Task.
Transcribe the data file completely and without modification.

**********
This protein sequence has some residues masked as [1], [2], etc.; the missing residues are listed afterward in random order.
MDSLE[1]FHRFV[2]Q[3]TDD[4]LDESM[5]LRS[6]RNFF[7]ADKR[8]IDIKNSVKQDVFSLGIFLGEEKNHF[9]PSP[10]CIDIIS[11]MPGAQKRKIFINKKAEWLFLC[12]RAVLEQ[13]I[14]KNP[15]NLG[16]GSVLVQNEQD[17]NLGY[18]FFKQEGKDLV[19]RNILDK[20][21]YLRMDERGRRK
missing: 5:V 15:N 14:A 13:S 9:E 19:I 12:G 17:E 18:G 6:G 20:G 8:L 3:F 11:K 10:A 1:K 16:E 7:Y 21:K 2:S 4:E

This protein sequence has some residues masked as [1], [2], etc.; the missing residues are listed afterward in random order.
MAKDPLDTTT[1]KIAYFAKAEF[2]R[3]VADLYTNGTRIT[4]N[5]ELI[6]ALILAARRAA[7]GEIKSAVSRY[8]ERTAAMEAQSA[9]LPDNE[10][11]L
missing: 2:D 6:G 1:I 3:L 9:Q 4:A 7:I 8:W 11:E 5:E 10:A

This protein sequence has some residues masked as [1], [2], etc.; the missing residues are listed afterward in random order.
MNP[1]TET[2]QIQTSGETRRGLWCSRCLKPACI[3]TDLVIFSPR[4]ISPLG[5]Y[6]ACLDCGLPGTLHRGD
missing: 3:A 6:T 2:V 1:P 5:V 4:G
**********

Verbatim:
This protein sequence has some residues masked as [1], [2], etc.; the missing residues are listed afterward in random order.
MDSLE[1]FHRFV[2]Q[3]TDD[4]LDESM[5]LRS[6]RNFF[7]ADKR[8]IDIKNSVKQDVFSLGIFLGEEKNHF[9]PSP[10]CIDIIS[11]MPGAQKRKIFINKKAEWLFLC[12]RAVLEQ[13]I[14]KNP[15]NLG[16]GSVLVQNEQD[17]NLGY[18]FFKQEGKDLV[19]RNILDK[20][21]YLRMDERGRRK
missing: 5:V 15:N 14:A 13:S 9:E 19:I 12:G 17:E 18:G 6:G 20:G 8:L 3:F 11:K 10:A 1:K 16:E 7:Y 21:K 2:S 4:E

This protein sequence has some residues masked as [1], [2], etc.; the missing residues are listed afterward in random order.
MAKDPLDTTT[1]KIAYFAKAEF[2]R[3]VADLYTNGTRIT[4]N[5]ELI[6]ALILAARRAA[7]GEIKSAVSRY[8]ERTAAMEAQSA[9]LPDNE[10][11]L
missing: 2:D 6:G 1:I 3:L 9:Q 4:A 7:I 8:W 11:E 5:E 10:A

This protein sequence has some residues masked as [1], [2], etc.; the missing residues are listed afterward in random order.
MNP[1]TET[2]QIQTSGETRRGLWCSRCLKPACI[3]TDLVIFSPR[4]ISPLG[5]Y[6]ACLDCGLPGTLHRGD
missing: 3:A 6:T 2:V 1:P 5:V 4:G